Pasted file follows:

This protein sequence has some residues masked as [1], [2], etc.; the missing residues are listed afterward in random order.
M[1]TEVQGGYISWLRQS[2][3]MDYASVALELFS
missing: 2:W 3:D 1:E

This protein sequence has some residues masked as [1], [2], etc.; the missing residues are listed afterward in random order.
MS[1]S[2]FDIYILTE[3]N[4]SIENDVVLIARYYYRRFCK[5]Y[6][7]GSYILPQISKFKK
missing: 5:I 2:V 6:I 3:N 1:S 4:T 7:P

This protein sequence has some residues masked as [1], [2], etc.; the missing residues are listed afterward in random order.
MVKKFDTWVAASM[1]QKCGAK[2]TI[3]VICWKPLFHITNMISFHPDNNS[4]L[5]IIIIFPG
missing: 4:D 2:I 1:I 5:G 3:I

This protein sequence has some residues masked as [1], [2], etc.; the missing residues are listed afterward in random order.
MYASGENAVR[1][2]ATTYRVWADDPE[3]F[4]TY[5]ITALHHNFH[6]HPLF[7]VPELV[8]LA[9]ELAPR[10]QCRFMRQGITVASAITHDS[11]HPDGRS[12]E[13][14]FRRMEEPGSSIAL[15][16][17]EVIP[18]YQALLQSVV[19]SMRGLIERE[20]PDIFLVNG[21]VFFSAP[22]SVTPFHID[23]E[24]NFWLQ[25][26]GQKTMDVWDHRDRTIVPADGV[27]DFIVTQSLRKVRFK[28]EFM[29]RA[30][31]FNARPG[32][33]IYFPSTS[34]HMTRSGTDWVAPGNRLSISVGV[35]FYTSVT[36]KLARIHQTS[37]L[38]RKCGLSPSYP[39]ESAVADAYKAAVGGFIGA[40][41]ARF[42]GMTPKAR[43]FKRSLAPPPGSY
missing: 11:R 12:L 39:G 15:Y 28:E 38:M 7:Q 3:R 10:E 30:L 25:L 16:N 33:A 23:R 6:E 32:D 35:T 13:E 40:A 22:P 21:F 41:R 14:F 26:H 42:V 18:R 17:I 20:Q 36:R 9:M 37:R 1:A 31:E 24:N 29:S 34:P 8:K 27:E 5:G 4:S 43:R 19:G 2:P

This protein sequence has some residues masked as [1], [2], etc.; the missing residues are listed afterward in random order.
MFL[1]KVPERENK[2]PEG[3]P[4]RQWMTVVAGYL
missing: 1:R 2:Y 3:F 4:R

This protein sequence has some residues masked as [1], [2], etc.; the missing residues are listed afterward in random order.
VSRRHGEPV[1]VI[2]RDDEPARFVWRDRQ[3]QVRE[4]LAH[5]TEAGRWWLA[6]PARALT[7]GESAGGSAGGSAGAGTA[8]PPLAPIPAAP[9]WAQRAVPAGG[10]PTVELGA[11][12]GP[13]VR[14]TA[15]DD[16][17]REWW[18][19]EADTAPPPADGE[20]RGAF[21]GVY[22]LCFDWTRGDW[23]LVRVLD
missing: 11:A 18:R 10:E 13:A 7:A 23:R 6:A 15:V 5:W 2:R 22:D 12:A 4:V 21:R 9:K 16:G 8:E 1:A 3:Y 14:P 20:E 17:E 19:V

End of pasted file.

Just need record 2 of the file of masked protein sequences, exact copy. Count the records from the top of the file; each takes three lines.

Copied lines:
This protein sequence has some residues masked as [1], [2], etc.; the missing residues are listed afterward in random order.
MS[1]S[2]FDIYILTE[3]N[4]SIENDVVLIARYYYRRFCK[5]Y[6][7]GSYILPQISKFKK
missing: 5:I 2:V 6:I 3:N 1:S 4:T 7:P